Starting a successful hepatic artery infusion pump program: A practical guide

Hannah G. McDonald, Reema A. Patel, Carleton S. Ellis, Sepideh Gholami, Mautin Barry-Hundeyin, Prakash K. Pandalai, Joseph Kim, Michael J. Cavnar

Research output: Contribution to journalArticlepeer-review

2 Scopus citations

Abstract

Implementation of a successful hepatic artery infusion pump program requires numerous factors to be in place, and the lack of any of these may lead to program failure. First and foremost, hepatic artery infusion pump programs must have adequate surgical expertise in the complex technical aspects of hepatic artery infusion pump implantation and postoperative management. Most new hepatic artery infusion pump programs are initiated by a surgeon and led in conjunction with a medical oncologist. Medical oncology experience in floxuridine dosing is critical in maximizing the treatment doses and the number of cycles administered while avoiding biliary toxicity. This is facilitated by collaboration with an engaged pharmacy team. To have adequate patient volume for a successful program, internal and external stakeholders must have buy-in, including surgical and medical oncology colleagues unfamiliar with hepatic artery infusion pumps, colorectal surgery, and other referring providers. Programmatic support must be obtained from the hospital, cancer center, and department administration. Day-to-day pump access for chemotherapy and maintenance saline fills must be performed by appropriately trained infusion nurses to avoid complications. Nuclear and diagnostic radiology experience is key to identifying extrahepatic perfusion and hepatic artery infusion pump–specific complications. Additionally, skilled interventional radiologists and gastroenterologists are necessary to identify and treat rare complications rapidly. Finally, given the current rapid expansion of hepatic artery infusion pump programs, new programs must identify engaged mentors to help guide patient selection, navigate the nuanced issues that may arise, and provide advice in the case of complications. Although hepatic artery infusion pump dissemination outside of several major tertiary centers previously had stalled, establishing a successful and active hepatic artery infusion pump is feasible with appropriate training, mentorship, and thoughtful assembly of a dedicated multidisciplinary team.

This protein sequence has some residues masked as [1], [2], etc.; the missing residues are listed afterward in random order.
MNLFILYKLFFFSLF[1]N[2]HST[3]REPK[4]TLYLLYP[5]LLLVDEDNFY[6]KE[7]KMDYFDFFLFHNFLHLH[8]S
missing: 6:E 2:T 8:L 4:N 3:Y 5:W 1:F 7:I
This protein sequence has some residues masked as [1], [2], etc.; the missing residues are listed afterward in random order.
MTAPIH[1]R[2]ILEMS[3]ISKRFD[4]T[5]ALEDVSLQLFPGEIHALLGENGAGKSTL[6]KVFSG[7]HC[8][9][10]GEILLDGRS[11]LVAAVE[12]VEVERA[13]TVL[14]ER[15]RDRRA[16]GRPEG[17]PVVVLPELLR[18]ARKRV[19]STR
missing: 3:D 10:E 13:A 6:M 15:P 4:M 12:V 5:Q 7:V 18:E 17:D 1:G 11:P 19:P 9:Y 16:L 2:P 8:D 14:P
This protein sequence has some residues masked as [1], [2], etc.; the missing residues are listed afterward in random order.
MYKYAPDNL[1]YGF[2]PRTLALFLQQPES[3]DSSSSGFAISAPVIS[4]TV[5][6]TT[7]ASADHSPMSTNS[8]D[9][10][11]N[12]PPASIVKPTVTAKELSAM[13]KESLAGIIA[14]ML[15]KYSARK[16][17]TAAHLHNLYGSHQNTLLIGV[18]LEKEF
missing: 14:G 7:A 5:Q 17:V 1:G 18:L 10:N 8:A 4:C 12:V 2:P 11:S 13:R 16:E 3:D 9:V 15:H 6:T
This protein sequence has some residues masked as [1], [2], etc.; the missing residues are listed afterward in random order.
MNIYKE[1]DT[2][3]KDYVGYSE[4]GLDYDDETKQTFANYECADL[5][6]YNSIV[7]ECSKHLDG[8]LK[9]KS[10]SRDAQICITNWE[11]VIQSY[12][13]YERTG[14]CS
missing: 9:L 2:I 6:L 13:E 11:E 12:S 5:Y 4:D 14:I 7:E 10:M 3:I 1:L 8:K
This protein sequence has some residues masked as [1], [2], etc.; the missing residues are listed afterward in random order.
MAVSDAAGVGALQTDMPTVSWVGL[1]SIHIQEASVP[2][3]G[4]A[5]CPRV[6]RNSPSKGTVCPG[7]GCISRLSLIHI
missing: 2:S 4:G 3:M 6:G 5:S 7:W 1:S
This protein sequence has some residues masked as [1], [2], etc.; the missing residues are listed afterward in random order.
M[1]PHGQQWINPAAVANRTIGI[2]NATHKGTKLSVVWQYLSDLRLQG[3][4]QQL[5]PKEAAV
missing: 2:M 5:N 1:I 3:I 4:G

Original languageEnglish
Pages (from-to)101-105
Number of pages5
JournalSurgery (United States)
Volume174
Issue number1
DOIs
StatePublished - Jul 2023

Bibliographical note

Publisher Copyright:
© 2023 Elsevier Inc.

ASJC Scopus subject areas

  • Surgery

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